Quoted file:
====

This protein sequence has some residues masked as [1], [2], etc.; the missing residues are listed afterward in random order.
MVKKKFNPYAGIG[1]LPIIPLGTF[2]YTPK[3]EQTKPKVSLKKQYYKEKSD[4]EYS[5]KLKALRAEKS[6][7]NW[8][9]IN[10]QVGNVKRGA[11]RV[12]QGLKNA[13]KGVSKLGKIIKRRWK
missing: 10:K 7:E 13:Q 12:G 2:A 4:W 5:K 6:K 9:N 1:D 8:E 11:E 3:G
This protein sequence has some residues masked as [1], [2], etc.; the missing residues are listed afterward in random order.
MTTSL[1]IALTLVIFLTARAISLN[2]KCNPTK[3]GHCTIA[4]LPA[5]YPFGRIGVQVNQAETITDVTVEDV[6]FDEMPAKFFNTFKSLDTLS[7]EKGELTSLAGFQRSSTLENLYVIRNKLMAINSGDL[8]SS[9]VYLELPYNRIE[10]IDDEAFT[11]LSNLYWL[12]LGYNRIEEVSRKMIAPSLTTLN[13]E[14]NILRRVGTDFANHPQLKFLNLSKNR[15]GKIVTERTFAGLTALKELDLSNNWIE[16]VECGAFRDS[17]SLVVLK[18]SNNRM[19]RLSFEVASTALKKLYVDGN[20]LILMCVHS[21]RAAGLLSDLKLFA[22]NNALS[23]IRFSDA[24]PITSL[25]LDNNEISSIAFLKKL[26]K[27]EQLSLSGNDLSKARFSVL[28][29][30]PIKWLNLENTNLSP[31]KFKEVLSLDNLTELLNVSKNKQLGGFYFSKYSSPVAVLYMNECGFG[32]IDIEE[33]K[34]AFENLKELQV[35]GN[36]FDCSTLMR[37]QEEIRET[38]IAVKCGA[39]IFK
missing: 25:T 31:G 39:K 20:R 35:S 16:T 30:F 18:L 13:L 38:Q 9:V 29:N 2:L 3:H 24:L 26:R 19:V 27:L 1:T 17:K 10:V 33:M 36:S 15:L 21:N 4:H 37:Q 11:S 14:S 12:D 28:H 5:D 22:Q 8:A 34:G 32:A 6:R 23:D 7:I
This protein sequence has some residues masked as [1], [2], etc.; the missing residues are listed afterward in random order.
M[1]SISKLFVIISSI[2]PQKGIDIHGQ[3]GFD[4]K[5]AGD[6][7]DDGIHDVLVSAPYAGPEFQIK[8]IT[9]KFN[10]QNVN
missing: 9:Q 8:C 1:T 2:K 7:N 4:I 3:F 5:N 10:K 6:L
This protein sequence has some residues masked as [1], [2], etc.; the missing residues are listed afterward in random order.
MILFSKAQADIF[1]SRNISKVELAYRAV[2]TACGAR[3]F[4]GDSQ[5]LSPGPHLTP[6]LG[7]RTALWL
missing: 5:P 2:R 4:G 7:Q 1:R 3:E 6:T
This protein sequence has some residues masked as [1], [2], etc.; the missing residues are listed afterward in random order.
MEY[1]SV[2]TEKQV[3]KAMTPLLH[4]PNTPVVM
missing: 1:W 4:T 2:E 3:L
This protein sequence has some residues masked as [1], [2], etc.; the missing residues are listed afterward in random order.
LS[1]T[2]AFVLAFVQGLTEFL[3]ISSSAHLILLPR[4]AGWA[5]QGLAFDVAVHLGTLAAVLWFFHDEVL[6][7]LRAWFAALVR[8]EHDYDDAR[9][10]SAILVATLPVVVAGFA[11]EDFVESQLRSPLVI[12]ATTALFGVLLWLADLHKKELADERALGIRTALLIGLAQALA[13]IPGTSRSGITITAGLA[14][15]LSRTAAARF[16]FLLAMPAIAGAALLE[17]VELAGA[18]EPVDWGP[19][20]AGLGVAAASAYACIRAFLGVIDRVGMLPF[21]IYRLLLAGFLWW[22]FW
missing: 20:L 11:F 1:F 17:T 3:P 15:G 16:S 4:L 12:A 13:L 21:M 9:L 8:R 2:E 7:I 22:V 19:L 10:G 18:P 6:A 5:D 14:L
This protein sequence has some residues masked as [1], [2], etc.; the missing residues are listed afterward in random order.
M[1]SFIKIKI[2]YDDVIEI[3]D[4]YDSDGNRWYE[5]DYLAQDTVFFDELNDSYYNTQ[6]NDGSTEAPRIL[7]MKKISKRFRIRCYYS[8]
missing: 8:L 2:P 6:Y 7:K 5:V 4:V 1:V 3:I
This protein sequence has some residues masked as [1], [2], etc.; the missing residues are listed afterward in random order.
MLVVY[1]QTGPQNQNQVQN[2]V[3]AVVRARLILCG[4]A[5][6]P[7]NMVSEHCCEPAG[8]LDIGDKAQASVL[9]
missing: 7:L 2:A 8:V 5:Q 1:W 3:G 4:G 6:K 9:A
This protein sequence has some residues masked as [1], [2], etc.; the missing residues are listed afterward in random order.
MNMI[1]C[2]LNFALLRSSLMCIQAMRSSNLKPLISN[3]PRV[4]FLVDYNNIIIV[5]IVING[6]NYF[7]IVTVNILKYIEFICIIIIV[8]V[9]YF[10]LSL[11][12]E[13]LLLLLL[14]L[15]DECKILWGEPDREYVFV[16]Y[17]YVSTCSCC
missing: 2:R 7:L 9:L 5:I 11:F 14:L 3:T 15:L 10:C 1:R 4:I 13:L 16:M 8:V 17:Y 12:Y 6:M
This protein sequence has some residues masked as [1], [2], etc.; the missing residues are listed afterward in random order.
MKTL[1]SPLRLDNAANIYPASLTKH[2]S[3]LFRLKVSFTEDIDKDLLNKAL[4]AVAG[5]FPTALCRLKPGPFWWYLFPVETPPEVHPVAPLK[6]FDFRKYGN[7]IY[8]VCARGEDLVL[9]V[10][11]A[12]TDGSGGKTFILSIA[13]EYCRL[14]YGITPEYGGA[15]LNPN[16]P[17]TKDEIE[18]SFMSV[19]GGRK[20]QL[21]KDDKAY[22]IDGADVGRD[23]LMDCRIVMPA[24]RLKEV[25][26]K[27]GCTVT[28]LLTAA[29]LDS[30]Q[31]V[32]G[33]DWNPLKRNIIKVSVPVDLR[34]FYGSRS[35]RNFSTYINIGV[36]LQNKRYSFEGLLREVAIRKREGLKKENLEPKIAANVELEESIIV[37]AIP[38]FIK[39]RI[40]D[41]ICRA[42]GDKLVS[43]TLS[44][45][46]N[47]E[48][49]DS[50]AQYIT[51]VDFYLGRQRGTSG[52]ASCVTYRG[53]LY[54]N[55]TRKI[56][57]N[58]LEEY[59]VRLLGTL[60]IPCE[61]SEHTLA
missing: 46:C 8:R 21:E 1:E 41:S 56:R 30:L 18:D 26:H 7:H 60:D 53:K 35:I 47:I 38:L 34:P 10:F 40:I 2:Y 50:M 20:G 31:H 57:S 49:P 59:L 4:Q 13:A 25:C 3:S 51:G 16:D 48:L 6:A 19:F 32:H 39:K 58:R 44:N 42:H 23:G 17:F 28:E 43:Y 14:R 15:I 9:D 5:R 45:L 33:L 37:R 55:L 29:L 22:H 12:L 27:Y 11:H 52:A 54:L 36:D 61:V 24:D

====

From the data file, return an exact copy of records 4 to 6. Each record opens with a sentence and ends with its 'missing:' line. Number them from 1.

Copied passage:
This protein sequence has some residues masked as [1], [2], etc.; the missing residues are listed afterward in random order.
MILFSKAQADIF[1]SRNISKVELAYRAV[2]TACGAR[3]F[4]GDSQ[5]LSPGPHLTP[6]LG[7]RTALWL
missing: 5:P 2:R 4:G 7:Q 1:R 3:E 6:T
This protein sequence has some residues masked as [1], [2], etc.; the missing residues are listed afterward in random order.
MEY[1]SV[2]TEKQV[3]KAMTPLLH[4]PNTPVVM
missing: 1:W 4:T 2:E 3:L
This protein sequence has some residues masked as [1], [2], etc.; the missing residues are listed afterward in random order.
LS[1]T[2]AFVLAFVQGLTEFL[3]ISSSAHLILLPR[4]AGWA[5]QGLAFDVAVHLGTLAAVLWFFHDEVL[6][7]LRAWFAALVR[8]EHDYDDAR[9][10]SAILVATLPVVVAGFA[11]EDFVESQLRSPLVI[12]ATTALFGVLLWLADLHKKELADERALGIRTALLIGLAQALA[13]IPGTSRSGITITAGLA[14][15]LSRTAAARF[16]FLLAMPAIAGAALLE[17]VELAGA[18]EPVDWGP[19][20]AGLGVAAASAYACIRAFLGVIDRVGMLPF[21]IYRLLLAGFLWW[22]FW
missing: 20:L 11:F 1:F 17:T 3:P 15:G 16:S 4:L 12:A 13:L 21:M 9:L 8:R 2:E 7:I 22:V 19:L 10:G 18:P 6:A 5:D 14:L